2. Walsh, Frank & Strobl, Eric, 2009. "Recent Trends in Trade Union Membership in Ireland," The Economic and Social Review, Economic and Social Studies, vol. 40(1), pages 117-138.
    3. Mathieu Bunel & Gilles Raveaud, 2012. "Union Membership does not pay: Evidence from recent French Micro Data," Economics Working Paper Archive (University of Rennes 1 & University of Caen) 201232, Center for Research in Economics and Management (CREM), University of Rennes 1, University of Caen and CNRS.
    4. Lixin Cai & C. Jeffrey Waddoups, 2011. "Union Wage Effects in Australia: Evidence from Panel Data," British Journal of Industrial Relations, London School of Economics, vol. 49(Supplemen), pages 279-305, July.
    5. Goerke, Laszlo & Pannenberg, Markus, 2011. "Trade union membership and dismissals," Labour Economics, Elsevier, vol. 18(6), pages 810-821.
    6. David Blanchflower & Alex Bryson, 2004. "The Union Wage Premium in the US and the UK," CEP Discussion Papers dp0612, Centre for Economic Performance, LSE.
    7. Veliziotis, Michail, 2010. "Unionization and sickness absence from work in the UK," ISER Working Paper Series 2010-15, Institute for Social and Economic Research.
    8. Alex Bryson & Lorenzo Cappellari & Claudio Lucifora, 2010. "Why So Unhappy? The Effects of Unionization on Job Satisfaction," Oxford Bulletin of Economics and Statistics, Department of Economics, University of Oxford, vol. 72(3), pages 357-380, June.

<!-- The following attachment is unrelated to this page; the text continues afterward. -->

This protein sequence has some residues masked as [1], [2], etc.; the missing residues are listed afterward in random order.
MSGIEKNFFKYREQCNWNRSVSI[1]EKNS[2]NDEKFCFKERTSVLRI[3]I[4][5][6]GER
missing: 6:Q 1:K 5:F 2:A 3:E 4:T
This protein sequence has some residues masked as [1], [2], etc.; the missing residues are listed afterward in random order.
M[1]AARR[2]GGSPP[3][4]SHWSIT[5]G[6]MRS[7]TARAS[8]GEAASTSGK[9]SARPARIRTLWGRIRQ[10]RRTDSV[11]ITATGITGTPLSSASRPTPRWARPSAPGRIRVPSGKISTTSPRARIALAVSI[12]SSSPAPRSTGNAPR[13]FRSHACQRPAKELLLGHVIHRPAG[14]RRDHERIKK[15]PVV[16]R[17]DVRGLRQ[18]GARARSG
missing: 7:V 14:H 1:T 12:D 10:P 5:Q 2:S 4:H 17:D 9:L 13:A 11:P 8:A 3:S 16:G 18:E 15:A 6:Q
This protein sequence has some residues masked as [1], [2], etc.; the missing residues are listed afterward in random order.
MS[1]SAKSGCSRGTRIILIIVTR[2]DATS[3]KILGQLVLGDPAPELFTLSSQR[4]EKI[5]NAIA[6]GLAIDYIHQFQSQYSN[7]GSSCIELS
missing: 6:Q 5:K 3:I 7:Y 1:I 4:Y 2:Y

9. Gesine Stephan & Knut Gerlach, 2005. "Wage settlements and wage setting: results from a multi-level model," Applied Economics, Taylor & Francis Journals, vol. 37(20), pages 2297-2306.
    10. John W. Budd & Karen Mumford, 2004. "Trade Unions and Family-Friendly Policies in Britain," ILR Review, Cornell University, ILR School, vol. 57(2), pages 204-222, January.
    11. Manquilef-Bächler, Alejandra A. & Arulampalam, Wiji & Smith, Jennifer C., 2009. "Differences in Decline: Quantile Regression Analysis of Union Wage Differentials in the United Kingdom, 1991-2003," IZA Discussion Papers 4138, Institute for the Study of Labor (IZA).
    12. C Green & J S Heywood, 2010. "Unions, Dissatisfied Workers and Sorting," Working Papers 615292, Lancaster University Management School, Economics Department.
    13. Stephan, Gesine & Gerlach, Knut, 2004. "Collective contracts, wages and wage dispersion in a multi-level model," IAB Discussion Paper 200406, Institut für Arbeitsmarkt- und Berufsforschung (IAB), Nürnberg [Institute for Employment Research, Nuremberg, Germany].
    14. Hynninen, Sanna-Mari, 2009. "Is there a wage curve for the highly educated?," ISER Working Paper Series 2009-17, Institute for Social and Economic Research.

    More about this item

    Keywords

    employer-employee data; member/non-member covered wage premium;

    JEL classification:

    • J51 - Labor and Demographic Economics - - Labor-Management Relations, Trade Unions, and Collective Bargaining - - - Trade Unions: Objectives, Structure, and Effects